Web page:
Another time, I was with my friends at the Oak Brook Mall when a group of students ran up to me. My friends were blown away that my students didn’t see me and walk the other way. Instead, they respectfully greeted my friends, chatted with me, and then suddenly darted away —because across the mall, they spotted Mrs. Megall and wanted to go say hi to her! And I know the same goes for so many of you. We could take this for granted — the academic caliber of our gifted and talented students, and the welcoming and warmth of our kind-hearted students — but knowing what other teachers experience helps me realize this gift. And I haven’t even talked about how great our students’ families are!
The families of our students are exceptional — exceptionally generous, exceptionally kind and exceptionally supportive. With few exceptions, they send their children to Fenwick for an exceptional education, for faith formation and for self-discipline to be inculcated in and out of the classroom. I can’t tell you how many times parents have thanked me for keeping the bar high for their children, for not accepting a foul attitude from their son or daughter, and for developing a strong work ethic. In my interactions with students’ parents, I have found that they appreciate and trust what I’m doing with my classes as I strive to educate academically and spiritually, to develop mind and character, and they have been incredibly warm to me. On account of the values they share with us, plus other good reasons, our students’ parents are the best — just look at the Mothers’ Club and Fathers’ Club efforts, from the fundraisers to the treats.
At Fenwick, I can give …
Now I opened the talk by saying there are two reasons I tend to stay. The first is what Fenwick has given me over the years, from the environment of scholarship to a community of caring scholars, from awesome students to a place we can practice Catholicism. The second reason I stay, however, is that here, I can give. I can give to Fenwick in ways that I know are worthwhile for the community, especially to my students.
First and foremost, I am able to give of my knowledge in English, French and Italian at a rigor that reflects who I am. Where else can I coach grammar?! And win State!! Yes, it brings me joy to teach — it’s my calling, after all — but I know I’m providing, through bolstering language skills in my students, the ability to analyze and communicate effectively, the ability to communicate with thousands and thousands more people than they would otherwise have been able to if they hadn’t been taught here at Fenwick. I can give those students that in tried-and-true ways that aren’t frowned on here.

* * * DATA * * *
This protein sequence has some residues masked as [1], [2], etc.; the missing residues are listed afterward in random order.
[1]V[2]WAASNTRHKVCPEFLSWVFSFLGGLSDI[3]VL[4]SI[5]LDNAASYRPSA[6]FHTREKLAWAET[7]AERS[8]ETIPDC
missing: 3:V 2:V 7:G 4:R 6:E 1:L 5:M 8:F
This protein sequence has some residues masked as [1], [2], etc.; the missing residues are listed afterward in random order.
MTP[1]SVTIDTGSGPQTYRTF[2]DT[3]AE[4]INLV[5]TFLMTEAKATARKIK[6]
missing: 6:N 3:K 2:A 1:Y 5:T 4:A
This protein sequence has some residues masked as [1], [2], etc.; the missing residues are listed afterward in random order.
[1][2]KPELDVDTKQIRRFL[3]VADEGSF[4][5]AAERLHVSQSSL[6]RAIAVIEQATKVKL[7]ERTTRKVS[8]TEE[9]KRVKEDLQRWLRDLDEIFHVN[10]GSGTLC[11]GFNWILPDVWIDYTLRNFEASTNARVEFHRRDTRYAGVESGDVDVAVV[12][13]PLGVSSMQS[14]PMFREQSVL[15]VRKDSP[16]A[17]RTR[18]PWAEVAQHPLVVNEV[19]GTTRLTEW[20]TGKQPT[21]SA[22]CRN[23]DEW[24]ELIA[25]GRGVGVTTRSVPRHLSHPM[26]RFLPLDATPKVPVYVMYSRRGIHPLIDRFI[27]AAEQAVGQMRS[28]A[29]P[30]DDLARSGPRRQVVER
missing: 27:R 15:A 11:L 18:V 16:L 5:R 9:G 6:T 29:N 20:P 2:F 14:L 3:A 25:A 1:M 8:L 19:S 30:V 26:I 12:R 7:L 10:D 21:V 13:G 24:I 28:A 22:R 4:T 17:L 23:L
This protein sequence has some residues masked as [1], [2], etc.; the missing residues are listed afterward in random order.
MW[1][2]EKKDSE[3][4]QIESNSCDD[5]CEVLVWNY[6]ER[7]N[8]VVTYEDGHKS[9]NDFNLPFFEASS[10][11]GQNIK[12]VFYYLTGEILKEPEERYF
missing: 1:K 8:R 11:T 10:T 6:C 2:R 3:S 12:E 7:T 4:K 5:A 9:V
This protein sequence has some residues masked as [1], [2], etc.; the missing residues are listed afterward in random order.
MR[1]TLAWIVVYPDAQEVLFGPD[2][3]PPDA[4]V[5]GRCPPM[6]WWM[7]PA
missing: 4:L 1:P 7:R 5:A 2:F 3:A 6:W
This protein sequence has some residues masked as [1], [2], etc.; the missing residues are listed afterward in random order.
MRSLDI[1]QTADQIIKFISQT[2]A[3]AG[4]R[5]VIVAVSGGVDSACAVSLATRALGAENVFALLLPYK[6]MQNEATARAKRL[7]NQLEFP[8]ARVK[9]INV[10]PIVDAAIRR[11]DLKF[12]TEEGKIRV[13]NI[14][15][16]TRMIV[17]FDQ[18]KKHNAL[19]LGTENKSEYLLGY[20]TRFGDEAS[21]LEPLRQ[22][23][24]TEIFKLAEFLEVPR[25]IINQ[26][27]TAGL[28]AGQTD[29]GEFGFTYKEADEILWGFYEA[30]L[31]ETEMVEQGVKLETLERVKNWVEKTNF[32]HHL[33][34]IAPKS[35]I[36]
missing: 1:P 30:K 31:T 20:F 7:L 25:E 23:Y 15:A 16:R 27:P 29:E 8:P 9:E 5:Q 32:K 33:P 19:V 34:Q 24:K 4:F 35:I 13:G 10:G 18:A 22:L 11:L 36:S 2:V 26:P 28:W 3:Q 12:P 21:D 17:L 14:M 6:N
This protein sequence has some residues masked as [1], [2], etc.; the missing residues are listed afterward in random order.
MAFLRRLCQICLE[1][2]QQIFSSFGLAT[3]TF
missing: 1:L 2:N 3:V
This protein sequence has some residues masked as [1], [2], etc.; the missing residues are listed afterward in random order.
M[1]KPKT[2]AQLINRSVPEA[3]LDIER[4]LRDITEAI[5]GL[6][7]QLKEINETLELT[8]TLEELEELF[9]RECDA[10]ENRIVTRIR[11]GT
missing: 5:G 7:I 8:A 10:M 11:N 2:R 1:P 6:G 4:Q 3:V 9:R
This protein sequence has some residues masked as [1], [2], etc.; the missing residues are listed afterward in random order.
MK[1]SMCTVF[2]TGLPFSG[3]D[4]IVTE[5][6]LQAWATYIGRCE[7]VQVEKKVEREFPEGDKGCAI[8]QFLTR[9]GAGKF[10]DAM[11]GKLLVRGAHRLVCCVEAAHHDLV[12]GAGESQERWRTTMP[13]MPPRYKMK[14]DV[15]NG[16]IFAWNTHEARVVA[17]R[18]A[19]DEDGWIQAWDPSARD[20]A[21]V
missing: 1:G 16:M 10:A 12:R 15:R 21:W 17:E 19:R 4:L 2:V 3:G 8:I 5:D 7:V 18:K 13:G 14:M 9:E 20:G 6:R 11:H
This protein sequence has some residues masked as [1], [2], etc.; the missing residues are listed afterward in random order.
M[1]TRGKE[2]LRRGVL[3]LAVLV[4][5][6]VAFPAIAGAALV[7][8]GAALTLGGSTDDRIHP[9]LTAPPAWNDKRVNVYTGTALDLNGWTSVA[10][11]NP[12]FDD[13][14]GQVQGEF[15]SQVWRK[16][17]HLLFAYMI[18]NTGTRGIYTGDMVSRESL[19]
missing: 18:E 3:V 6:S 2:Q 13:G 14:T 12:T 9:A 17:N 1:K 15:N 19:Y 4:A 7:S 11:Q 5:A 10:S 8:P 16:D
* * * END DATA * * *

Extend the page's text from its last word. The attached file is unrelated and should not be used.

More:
I can give of my directorial and acting know-how and share my love of musical composition here. In this way, I bring joy, discipline and a sense of accomplishment to so many students through BFG [the Blackfriars Guild], and I can move audiences through my vision as director and enlighten audiences through my attention to play choice and delivery. Where else can I write a goofy one-act and see it realized by students who get behind it from the first read-through? Where else can I write a score for a production? Fenwick allows me to give of my talents in this way.
And finally, I am able to give of my faith. Many people, including my students, have asked me, “Why do you work at a Catholic school?” I joke, “Because I couldn’t pray the rosary with my students at a public one.” Yet it’s true. Here I can share my faith through praying the rosary with my students, by administering what I call Lenten quizzes, by sharing my experience as a Catholic in a sometimes crazy world through certain class talks and through my Kairos talks. I don’t need to be at Fenwick to pray — to pray for my students, for their families and for my coworkers — but here I can share that I pray, and here I can pray with those in the community for some of these same things.
I leave you with this: Consider seeing Fenwick not only for what it has given you but as a place and as an opportunity to give in ways that you couldn’t at other schools or in other places. In realizing what makes Fenwick distinctive in terms of what you can give here and not elsewhere, you might also come to some important conclusions about why you stay.